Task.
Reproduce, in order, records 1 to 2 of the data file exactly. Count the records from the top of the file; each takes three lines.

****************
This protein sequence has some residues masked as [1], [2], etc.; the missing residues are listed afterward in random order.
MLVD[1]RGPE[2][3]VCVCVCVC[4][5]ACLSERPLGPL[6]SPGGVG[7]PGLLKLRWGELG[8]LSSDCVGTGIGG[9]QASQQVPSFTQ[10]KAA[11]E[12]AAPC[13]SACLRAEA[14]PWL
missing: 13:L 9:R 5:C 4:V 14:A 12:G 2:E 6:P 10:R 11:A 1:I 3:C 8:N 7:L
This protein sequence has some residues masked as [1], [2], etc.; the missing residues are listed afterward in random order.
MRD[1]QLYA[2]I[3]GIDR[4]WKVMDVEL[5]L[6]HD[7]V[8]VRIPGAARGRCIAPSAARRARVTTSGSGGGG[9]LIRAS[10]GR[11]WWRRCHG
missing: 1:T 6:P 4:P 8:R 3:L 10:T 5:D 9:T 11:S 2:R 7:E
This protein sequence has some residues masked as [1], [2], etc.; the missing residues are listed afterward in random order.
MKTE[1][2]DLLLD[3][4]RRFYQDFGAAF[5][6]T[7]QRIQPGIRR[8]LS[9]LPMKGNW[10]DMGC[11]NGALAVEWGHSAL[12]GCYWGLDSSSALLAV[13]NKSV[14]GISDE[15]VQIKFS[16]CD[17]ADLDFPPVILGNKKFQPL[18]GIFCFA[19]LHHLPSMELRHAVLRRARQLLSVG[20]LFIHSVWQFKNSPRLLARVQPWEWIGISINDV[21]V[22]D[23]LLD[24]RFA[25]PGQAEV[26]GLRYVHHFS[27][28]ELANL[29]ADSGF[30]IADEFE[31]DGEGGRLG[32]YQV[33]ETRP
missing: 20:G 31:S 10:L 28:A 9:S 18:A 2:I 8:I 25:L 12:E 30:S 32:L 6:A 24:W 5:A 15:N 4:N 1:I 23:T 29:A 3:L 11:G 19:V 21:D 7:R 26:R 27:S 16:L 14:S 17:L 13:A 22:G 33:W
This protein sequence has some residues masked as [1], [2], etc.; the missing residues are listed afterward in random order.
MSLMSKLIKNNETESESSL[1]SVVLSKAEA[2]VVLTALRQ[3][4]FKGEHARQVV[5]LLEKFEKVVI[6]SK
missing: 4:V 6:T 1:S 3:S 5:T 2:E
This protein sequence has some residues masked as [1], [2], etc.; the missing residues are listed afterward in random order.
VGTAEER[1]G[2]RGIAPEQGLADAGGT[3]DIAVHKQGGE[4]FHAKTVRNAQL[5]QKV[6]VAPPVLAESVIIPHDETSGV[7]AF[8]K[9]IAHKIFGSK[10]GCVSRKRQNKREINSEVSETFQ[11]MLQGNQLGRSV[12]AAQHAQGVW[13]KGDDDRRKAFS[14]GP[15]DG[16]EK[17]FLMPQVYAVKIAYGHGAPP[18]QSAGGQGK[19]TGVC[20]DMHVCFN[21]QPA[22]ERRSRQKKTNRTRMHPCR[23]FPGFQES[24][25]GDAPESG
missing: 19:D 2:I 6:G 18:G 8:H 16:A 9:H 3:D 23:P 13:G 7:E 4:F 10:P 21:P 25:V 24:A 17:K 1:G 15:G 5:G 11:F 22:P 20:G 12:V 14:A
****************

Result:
This protein sequence has some residues masked as [1], [2], etc.; the missing residues are listed afterward in random order.
MLVD[1]RGPE[2][3]VCVCVCVC[4][5]ACLSERPLGPL[6]SPGGVG[7]PGLLKLRWGELG[8]LSSDCVGTGIGG[9]QASQQVPSFTQ[10]KAA[11]E[12]AAPC[13]SACLRAEA[14]PWL
missing: 13:L 9:R 5:C 4:V 14:A 12:G 2:E 6:P 10:R 11:A 1:I 3:C 8:N 7:L
This protein sequence has some residues masked as [1], [2], etc.; the missing residues are listed afterward in random order.
MRD[1]QLYA[2]I[3]GIDR[4]WKVMDVEL[5]L[6]HD[7]V[8]VRIPGAARGRCIAPSAARRARVTTSGSGGGG[9]LIRAS[10]GR[11]WWRRCHG
missing: 1:T 6:P 4:P 8:R 3:L 10:T 5:D 9:T 11:S 2:R 7:E